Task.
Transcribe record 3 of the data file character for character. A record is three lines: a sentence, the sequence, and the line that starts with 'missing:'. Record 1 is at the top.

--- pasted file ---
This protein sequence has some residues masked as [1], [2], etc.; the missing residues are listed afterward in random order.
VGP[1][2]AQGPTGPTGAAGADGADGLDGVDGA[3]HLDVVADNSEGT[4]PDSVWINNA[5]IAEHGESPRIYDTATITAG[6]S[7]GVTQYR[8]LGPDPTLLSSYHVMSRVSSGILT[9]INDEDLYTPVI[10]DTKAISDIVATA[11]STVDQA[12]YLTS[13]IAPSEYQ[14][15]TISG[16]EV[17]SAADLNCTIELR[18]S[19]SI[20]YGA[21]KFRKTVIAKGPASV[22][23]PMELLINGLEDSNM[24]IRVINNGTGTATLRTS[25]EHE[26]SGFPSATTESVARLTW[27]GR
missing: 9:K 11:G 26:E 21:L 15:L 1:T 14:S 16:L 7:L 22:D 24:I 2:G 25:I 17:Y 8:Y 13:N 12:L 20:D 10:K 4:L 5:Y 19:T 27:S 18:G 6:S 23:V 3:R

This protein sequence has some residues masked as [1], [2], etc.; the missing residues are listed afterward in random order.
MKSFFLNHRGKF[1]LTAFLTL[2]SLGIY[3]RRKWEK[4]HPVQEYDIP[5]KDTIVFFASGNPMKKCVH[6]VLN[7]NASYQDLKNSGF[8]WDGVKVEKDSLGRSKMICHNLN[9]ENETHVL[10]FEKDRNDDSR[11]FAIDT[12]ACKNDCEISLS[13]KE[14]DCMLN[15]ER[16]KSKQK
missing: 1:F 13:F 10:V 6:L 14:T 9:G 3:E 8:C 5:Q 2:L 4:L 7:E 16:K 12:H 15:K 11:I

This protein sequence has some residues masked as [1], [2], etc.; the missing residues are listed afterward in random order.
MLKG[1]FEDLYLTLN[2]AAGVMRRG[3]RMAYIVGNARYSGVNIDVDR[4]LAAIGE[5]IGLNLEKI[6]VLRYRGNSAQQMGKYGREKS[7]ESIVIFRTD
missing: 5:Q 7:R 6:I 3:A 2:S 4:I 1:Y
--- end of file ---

This protein sequence has some residues masked as [1], [2], etc.; the missing residues are listed afterward in random order.
MLKG[1]FEDLYLTLN[2]AAGVMRRG[3]RMAYIVGNARYSGVNIDVDR[4]LAAIGE[5]IGLNLEKI[6]VLRYRGNSAQQMGKYGREKS[7]ESIVIFRTD
missing: 5:Q 7:R 6:I 3:A 2:S 4:I 1:Y